2010 saw Copper prices reach an all time high after industrial metal prices recovered spectacularly. The non-ferrous metal was selling for $9631.75 per metric ton at the London metal Exchange – highest in recorded history, before falling marginally.
The metal price zoomed by 15% in the month of December 2010 and recorded a 30% annual price growth over 2009.
Low inventory and global recovery of the manufacturing sector triggered the price recovery of the industrial metal.
As demand for the metal from emerging economies beat their pre-recession levels, demand has far surpassed supply. Manufacturing is gaining momentum in Europe and the US as well and future prices in world metal exchanges indicate that price will move further north in short-term.
Worldwide Copper stock fell to nearly one third levels in 2010 and metal analysts fear that prices may jump more rapidly than anticipated if global economy recovers faster in 2011. With the exception of China – which had stockpiled large inventories during 2009, most countries faces the risk of higher input cost.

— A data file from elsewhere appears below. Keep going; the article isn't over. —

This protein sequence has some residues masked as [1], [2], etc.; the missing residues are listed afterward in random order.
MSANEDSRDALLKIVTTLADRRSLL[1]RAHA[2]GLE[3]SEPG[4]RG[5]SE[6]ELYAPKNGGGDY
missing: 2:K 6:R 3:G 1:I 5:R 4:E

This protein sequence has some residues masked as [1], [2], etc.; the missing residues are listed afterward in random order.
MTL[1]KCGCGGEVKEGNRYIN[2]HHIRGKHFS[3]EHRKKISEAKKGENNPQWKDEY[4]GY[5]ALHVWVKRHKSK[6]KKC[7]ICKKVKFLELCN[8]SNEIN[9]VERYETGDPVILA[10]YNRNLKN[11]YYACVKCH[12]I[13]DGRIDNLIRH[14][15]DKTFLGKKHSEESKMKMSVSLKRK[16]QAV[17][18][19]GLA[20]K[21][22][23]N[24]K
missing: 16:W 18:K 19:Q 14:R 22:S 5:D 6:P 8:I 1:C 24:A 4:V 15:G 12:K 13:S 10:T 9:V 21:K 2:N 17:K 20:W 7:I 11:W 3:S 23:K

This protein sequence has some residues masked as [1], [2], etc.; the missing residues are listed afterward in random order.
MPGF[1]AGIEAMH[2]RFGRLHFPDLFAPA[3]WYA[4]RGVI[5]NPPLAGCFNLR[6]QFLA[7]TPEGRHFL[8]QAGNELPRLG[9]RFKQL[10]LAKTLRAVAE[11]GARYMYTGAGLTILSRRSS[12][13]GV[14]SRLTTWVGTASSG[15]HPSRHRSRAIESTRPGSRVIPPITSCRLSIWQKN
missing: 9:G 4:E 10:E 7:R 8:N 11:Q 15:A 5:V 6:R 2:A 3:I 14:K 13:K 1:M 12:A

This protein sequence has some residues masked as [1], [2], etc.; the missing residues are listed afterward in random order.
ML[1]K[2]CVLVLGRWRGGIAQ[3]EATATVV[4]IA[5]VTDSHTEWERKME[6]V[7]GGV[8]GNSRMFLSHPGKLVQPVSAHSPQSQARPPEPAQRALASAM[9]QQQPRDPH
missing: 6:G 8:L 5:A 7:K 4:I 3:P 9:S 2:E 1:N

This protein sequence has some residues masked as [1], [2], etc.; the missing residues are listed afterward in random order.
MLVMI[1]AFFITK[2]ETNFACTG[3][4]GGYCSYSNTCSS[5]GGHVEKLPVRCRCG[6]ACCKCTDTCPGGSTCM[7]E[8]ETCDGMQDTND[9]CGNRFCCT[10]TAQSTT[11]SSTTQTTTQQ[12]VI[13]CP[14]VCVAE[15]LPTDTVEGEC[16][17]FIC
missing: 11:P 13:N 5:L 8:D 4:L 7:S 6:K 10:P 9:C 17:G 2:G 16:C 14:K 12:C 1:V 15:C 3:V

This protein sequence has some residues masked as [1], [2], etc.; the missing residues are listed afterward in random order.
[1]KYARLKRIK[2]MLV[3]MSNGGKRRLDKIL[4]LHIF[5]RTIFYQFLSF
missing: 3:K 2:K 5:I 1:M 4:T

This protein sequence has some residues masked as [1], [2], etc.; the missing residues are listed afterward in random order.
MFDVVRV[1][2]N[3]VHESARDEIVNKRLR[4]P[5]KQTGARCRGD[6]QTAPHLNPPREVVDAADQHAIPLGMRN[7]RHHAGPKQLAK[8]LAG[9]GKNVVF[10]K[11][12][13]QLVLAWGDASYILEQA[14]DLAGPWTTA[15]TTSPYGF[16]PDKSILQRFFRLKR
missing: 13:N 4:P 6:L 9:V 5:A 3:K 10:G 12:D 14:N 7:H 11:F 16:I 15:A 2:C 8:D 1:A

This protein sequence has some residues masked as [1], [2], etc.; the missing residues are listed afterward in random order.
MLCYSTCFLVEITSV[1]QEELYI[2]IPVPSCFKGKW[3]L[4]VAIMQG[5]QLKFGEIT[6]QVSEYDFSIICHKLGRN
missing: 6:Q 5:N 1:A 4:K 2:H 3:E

Non-ferrous metals have shown steep price increase this year with Nickel registering a 55% growth while Tin grew by 25%. Precious metal Palladium recorded a price jump of 94% during the year.
The year 2010 saw an overall increase in commodity prices although most prices remain below the levels seen in 2007-08, before the global recession had set in.
Energy prices grew by 13% to hit post-recession highs driven by strong demand from the emerging economies as well as the oil producing bloc OPEC’s unwillingness to hike production.
Darren Heathcote – head of trading at Investec in Sydney said: “It is still a positive picture for metals next year. There is sufficient demand from investment perspective to maintain a relatively bullish trend, in gold in particular”.
Other commodities like Soy and Corn have also shown positive price movement with Wheat growing by as much as 44%.